Ever heard of a hanging kokedama? I hadn’t until just recently. Basically, they are a type of hanging garden or pot plant without a pot, a kind of Japanese hanging bonsai. Made from a ball of moss and soil, a kokedama makes an attractive piece of home décor. They are also incredibly popular and expensive to buy. Not one to miss out on some good old kiwi DIY, Miss 4 and I put on our Mud Mates and did some research and made our own hanging kokedama! This was our first ever attempt, so it’s not quite as pretty as the images floating around on the web… but Miss 4 was happy with it!
What You Will Need:
- Mini plants – e.g. cacti, succulents or baby ferns
- Moss (we used Sphagnum Moss purchased from our local garden centre)
- Cotton thread
- Natural or coloured twine
How to Make Your Own Hanging Kokedama at Home
In a bucket, mix together soil and water until it becomes damp. You should be able to make a small, firm ball that holds together without falling apart.
Gently remove as much soil from around the roots of your plant as you can. Form a ball of the damp soil, just big enough to hold the plant roots (about the size of a large orange).
Make a hole big enough for the roots to go in. Pop the plant roots in and gently cover up and reform the ball shape.
Wrap the sphagnum moss around the soil mixture and tie it tight with cotton thread. This was quite tricky and required an extra pair of adult hands!
Keep adding moss and tying with thread until you have a nice round shape.
Use your twine to wrap around the outside of your sphagnum moss. This twine is supposed to be seen, which is where using coloured twine to match your décor works well. Make sure you leave a length of twine long enough to use to hang your new kokedama!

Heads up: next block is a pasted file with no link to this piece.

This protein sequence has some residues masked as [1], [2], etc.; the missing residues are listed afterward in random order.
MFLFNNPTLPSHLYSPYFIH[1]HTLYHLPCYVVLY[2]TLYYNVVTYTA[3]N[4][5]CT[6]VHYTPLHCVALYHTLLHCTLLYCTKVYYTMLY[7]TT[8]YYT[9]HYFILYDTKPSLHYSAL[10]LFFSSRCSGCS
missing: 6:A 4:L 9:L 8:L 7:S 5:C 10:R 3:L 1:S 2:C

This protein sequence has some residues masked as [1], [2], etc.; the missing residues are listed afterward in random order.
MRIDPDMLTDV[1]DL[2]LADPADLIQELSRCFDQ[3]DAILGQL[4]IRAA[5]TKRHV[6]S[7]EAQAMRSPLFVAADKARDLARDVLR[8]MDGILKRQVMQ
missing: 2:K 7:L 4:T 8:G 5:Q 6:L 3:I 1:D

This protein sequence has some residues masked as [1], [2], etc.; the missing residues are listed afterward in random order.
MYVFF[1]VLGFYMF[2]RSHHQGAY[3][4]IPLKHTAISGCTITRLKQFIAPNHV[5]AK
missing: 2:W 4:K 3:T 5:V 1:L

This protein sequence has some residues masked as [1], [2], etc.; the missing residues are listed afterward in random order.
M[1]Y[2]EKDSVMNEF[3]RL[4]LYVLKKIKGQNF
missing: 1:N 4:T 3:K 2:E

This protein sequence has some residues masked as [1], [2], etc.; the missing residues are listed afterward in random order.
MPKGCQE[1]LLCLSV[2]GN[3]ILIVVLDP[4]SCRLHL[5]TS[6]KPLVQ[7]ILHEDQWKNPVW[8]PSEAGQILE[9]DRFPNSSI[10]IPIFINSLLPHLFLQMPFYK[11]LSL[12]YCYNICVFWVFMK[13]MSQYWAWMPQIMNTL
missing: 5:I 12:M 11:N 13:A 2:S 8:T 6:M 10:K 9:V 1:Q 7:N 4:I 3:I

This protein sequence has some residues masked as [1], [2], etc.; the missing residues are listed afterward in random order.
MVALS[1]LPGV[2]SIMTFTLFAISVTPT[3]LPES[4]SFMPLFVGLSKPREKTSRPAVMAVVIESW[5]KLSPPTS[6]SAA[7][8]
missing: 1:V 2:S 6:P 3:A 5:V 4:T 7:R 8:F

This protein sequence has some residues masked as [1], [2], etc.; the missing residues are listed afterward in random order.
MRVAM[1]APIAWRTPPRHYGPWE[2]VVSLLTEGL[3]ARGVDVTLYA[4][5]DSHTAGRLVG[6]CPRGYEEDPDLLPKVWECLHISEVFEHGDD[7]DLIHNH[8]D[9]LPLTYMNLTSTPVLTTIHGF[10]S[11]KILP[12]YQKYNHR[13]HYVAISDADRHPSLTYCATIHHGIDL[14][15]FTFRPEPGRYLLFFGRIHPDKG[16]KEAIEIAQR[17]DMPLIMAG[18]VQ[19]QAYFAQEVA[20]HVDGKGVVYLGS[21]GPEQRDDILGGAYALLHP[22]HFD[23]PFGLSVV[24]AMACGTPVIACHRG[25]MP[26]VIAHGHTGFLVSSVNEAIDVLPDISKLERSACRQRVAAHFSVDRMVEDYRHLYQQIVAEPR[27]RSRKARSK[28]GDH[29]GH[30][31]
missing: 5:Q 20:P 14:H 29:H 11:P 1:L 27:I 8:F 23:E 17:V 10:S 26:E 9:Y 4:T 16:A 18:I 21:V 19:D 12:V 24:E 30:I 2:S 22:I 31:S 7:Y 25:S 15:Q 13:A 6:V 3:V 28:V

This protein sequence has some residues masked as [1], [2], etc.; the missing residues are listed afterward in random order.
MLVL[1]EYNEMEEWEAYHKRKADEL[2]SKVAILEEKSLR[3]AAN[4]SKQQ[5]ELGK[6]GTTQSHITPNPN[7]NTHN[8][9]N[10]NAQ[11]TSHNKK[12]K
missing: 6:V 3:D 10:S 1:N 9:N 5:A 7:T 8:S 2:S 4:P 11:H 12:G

Caring for Your Hanging Kokedama
Your kokedama is simple to look after. Either spray daily with water, or soak in a bowl of water once a week or so. As a type of bonsai, your kokedama is not meant to grow large. Just like a pot plant in a pot, the plant is limited to growing with the space and resources it has available. If it does become too big or is not thriving, you may need to make a bigger ball for the roots. Simply cut off and remove the twine and cotton. Add extra soil and re-wrap again.
Of course, Miss 4 wore her Mud Mates to keep her clothes clean (and save me washing!) and you can get yours here.
If your littlies enjoyed this, they may enjoy helping to create your own vegetable garden. It’s a lot fun, plus a great way to help get kids excited about eating their veggies!
For fun, simple arts and crafts and messy play inspiration sign up to our newsletter.